The Internet has evolved into an omnipresent force shaping, or destroying, all that swims in its wake. There had been a time back in the early 1990s when the dream of an information superhighway was greater than the promises of the Internet. A place where families could connect via teleconference to a remote doctor or where a class could be taken on the opposite coast. Perhaps I am a romantic looking longingly at the past promise of the superhighway. But today's push into cross-platform analytics seems to me to be the gateway to the information superhighway.
I am often approached by publishers who want to grow video ad revenue and are willing to be flexible on pricing in order to get there. The challenge they sometimes face is that their amount of available inventory doesn't justify the CPMs at which they need to sell in order to remain competitive. There are several ways that these publishers can grow their volume while maintaining a high-quality user experience and an audience of sought-after consumers
The 21st century is an era of mass technology, which has made mass information a commodity and hence a choice. Think of the past as a very simple road that led to very few places where people were constrained to appointment-based programming that was dictated by the radio and television broadcast schedules. Let us fast-forward to today, when audiences are empowered and able to stray away from appointment-based viewing, shifting time and location to their very own schedules via DVR technology, Internet syndication of television content and through advancements in mobile and OOH technology.
The news over the past few weeks has been interesting, to say the least, when it comes to ad networks and those who work with them. On the heels of my publisher-directed, but advertiser- and network-relevant Insider article on auto-play video, a flurry of stories hit the wires.
As the number of ways in which we can potentially view programming has multiplied, so have the conversations and questions about the impact of such behavior, and the rate at which it will grow and where it may plateau. An exercise beyond informed conversation (useful though that is) that has particular appeal is creative scenario planning for different circumstances. Imagine, say, a point in time when the share of all viewing (regardless of platform etc.) that is in some way on-demand (DVR, online, VOD etc.) reaches 30%, 50%, 75%, 100%. How would your business evolve to address the new environment …
Video networks, some have said recently, are a media hazard that threatens to undo whatever progress the segment has made in the first decade of this digital century, an unsafe harbor into which Fortune 500 marketers have been irresponsibly ported. As someone trying to build a company attempting a trustworthy reputation in this often unclean space, I can empathize with the many detractors who have cast their doubts of late. The stains that have been revealed have been there since birth, and the folks who have fathered these companies know it. These are the guys who have taken people's money …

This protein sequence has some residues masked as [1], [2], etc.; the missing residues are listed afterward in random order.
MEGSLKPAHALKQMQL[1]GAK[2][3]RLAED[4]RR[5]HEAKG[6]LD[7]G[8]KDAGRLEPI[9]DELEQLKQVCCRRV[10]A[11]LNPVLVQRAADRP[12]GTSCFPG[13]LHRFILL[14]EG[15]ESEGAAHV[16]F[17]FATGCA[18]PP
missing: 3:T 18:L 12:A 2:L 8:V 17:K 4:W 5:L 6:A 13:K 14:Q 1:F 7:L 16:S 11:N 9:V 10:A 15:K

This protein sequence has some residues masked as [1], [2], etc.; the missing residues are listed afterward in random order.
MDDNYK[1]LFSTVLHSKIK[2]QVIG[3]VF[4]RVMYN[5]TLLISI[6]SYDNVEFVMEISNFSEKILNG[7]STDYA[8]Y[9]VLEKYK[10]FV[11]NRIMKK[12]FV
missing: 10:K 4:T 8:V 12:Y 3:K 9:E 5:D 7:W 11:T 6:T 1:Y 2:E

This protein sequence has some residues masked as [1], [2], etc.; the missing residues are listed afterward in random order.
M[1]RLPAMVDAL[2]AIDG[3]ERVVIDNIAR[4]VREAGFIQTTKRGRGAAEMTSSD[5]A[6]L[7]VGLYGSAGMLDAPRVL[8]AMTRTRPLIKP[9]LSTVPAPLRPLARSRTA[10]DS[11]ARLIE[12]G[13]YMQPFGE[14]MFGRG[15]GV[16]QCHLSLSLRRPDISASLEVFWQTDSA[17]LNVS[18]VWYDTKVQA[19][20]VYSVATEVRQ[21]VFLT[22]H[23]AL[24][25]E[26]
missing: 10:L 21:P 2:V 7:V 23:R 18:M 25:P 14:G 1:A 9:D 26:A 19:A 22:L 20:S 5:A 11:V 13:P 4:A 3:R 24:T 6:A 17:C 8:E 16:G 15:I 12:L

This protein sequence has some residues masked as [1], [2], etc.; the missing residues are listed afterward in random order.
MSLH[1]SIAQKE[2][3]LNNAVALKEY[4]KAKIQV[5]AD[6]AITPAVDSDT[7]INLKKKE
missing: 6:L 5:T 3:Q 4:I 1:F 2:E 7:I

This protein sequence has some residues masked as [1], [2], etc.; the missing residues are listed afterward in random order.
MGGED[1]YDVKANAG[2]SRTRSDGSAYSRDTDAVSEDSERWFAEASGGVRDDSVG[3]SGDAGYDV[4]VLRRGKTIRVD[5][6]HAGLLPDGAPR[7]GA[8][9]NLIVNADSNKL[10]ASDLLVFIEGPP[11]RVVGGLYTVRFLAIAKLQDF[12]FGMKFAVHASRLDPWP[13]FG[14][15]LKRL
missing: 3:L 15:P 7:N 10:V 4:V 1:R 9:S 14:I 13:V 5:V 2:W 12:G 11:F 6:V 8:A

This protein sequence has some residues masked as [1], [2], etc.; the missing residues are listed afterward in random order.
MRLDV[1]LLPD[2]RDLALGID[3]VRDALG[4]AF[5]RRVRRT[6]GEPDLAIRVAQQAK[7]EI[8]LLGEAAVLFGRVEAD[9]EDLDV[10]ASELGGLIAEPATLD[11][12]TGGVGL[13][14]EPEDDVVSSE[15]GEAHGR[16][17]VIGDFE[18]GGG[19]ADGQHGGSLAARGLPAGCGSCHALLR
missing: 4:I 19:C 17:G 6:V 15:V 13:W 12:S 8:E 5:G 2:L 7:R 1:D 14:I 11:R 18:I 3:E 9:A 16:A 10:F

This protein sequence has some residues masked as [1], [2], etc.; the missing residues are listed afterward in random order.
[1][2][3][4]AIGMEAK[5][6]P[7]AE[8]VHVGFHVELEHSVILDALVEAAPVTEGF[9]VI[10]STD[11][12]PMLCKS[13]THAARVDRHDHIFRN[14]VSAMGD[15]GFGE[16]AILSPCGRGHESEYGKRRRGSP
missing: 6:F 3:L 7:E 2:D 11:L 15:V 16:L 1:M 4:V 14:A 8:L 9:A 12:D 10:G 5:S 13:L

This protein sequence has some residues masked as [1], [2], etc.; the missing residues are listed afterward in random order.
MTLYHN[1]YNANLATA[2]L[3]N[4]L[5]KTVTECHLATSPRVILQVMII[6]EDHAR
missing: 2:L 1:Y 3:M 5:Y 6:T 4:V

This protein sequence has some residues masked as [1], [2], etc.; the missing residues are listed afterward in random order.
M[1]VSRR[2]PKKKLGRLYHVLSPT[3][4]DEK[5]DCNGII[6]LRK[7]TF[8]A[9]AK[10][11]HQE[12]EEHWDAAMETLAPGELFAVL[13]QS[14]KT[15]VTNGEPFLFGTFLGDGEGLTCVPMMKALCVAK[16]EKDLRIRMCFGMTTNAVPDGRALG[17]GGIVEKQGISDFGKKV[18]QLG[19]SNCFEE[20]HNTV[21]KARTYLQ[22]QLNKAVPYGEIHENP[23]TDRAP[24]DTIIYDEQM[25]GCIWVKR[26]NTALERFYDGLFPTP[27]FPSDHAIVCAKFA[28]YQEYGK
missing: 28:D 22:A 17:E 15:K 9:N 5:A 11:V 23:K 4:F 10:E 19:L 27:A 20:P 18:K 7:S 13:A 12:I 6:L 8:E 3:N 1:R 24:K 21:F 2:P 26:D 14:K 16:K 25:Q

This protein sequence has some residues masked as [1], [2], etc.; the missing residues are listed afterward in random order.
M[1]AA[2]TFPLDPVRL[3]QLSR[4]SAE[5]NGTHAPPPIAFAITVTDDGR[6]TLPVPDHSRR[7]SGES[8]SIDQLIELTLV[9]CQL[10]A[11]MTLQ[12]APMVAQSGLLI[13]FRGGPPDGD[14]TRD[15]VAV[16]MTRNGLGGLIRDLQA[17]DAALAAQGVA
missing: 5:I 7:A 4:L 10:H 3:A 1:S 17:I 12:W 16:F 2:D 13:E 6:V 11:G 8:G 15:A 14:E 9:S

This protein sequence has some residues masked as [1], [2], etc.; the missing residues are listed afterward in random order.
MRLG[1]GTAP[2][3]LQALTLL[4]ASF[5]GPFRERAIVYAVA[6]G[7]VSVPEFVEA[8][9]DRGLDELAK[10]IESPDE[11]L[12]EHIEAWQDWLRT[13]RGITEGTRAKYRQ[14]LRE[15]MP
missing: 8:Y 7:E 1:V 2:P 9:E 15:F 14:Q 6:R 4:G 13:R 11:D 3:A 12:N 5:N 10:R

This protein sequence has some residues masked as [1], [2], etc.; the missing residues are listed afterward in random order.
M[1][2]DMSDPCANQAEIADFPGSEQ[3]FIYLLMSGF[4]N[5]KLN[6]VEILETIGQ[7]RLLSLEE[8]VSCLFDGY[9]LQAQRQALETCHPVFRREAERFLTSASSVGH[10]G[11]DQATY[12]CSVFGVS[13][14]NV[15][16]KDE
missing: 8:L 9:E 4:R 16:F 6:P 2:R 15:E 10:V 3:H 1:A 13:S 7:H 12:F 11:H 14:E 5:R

Last month I discussed the technical realities of "TV Everywhere," and the challenges we need to overcome as an industry before networks, studios and cable systems will be able to deliver true multiplatform distribution of premium content through a paid, cable system-based subscription model. If you missed that post, you can check it out here. My company supports all monetization models, both paid and unpaid -- but four weeks after my last post, TV Everywhere remains an inescapable buzzword of our industry. And if this technology didn't represent such a sea change in the way content will be delivered to …
In truth, the present transformation of television has been evolving for 30 years. It all started in the early 1980s as TV makers sought to accommodate the desires of video producers to increase revenues. For example, the market for pre-recorded video tapes required that set-makers provide sockets enabling VCRs to be connected to the TV. Gradually more devices designed to mate with TVs were introduced. Examples include video game consoles, DVD players, camcorders, digital cameras and cable set-top boxes. As a result, connection panels became increasingly versatile, ultimately emerging as the center-of-gravity for the transformation of television.
I was recently on a panel discussing online video advertising, and a fellow panelist proclaimed "reach is not a problem for us, as we reach 115 million people according to comScore." This statement is factually incorrect. To accurately reflect his company's reach, the panelist should have said, "We can potentially reach 115 million people."
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